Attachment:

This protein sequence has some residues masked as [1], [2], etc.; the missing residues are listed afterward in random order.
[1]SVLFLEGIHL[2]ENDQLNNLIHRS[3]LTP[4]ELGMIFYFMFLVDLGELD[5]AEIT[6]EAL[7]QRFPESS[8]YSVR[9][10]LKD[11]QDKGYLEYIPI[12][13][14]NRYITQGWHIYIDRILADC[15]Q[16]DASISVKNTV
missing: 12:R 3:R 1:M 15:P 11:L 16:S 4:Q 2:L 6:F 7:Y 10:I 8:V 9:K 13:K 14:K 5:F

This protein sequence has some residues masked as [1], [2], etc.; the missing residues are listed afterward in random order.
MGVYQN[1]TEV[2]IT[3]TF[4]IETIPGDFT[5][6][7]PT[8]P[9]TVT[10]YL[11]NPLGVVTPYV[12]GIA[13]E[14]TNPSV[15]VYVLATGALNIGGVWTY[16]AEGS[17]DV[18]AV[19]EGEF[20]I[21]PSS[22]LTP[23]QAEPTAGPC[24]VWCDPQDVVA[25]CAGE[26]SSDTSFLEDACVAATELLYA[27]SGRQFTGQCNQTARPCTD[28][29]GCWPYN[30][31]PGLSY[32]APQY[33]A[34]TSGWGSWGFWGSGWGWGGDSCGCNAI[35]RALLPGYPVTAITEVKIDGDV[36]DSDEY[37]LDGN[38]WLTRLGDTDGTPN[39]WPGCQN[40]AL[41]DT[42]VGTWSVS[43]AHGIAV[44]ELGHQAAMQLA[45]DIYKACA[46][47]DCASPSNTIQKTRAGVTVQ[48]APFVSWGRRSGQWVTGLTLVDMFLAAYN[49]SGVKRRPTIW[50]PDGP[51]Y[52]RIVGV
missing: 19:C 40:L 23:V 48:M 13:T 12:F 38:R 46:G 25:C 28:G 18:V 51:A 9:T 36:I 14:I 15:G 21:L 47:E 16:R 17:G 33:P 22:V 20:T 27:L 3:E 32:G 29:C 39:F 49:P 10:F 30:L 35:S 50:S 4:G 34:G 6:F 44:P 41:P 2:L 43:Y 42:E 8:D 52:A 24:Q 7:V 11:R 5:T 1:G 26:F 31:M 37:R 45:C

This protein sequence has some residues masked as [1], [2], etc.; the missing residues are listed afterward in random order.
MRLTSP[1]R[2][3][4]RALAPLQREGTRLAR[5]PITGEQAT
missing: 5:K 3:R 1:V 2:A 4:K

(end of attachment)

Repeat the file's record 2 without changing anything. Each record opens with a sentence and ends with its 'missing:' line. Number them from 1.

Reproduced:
This protein sequence has some residues masked as [1], [2], etc.; the missing residues are listed afterward in random order.
MGVYQN[1]TEV[2]IT[3]TF[4]IETIPGDFT[5][6][7]PT[8]P[9]TVT[10]YL[11]NPLGVVTPYV[12]GIA[13]E[14]TNPSV[15]VYVLATGALNIGGVWTY[16]AEGS[17]DV[18]AV[19]EGEF[20]I[21]PSS[22]LTP[23]QAEPTAGPC[24]VWCDPQDVVA[25]CAGE[26]SSDTSFLEDACVAATELLYA[27]SGRQFTGQCNQTARPCTD[28][29]GCWPYN[30][31]PGLSY[32]APQY[33]A[34]TSGWGSWGFWGSGWGWGGDSCGCNAI[35]RALLPGYPVTAITEVKIDGDV[36]DSDEY[37]LDGN[38]WLTRLGDTDGTPN[39]WPGCQN[40]AL[41]DT[42]VGTWSVS[43]AHGIAV[44]ELGHQAAMQLA[45]DIYKACA[46][47]DCASPSNTIQKTRAGVTVQ[48]APFVSWGRRSGQWVTGLTLVDMFLAAYN[49]SGVKRRPTIW[50]PDGP[51]Y[52]RIVGV
missing: 19:C 40:L 23:V 48:M 13:T 12:F 38:R 46:G 25:C 28:G 18:V 51:A 9:T 36:I 14:I 15:G 21:L 47:E 16:R 17:G 33:P 22:V 20:T 27:L 3:E 32:G 29:C 39:F 49:P 10:F 30:L 35:S 50:S 4:G 34:G 6:F 44:P 41:P 2:L 43:Y 42:E 8:D 52:A 24:Q 7:V 11:R 5:T 1:G 26:F 31:M 37:R 45:C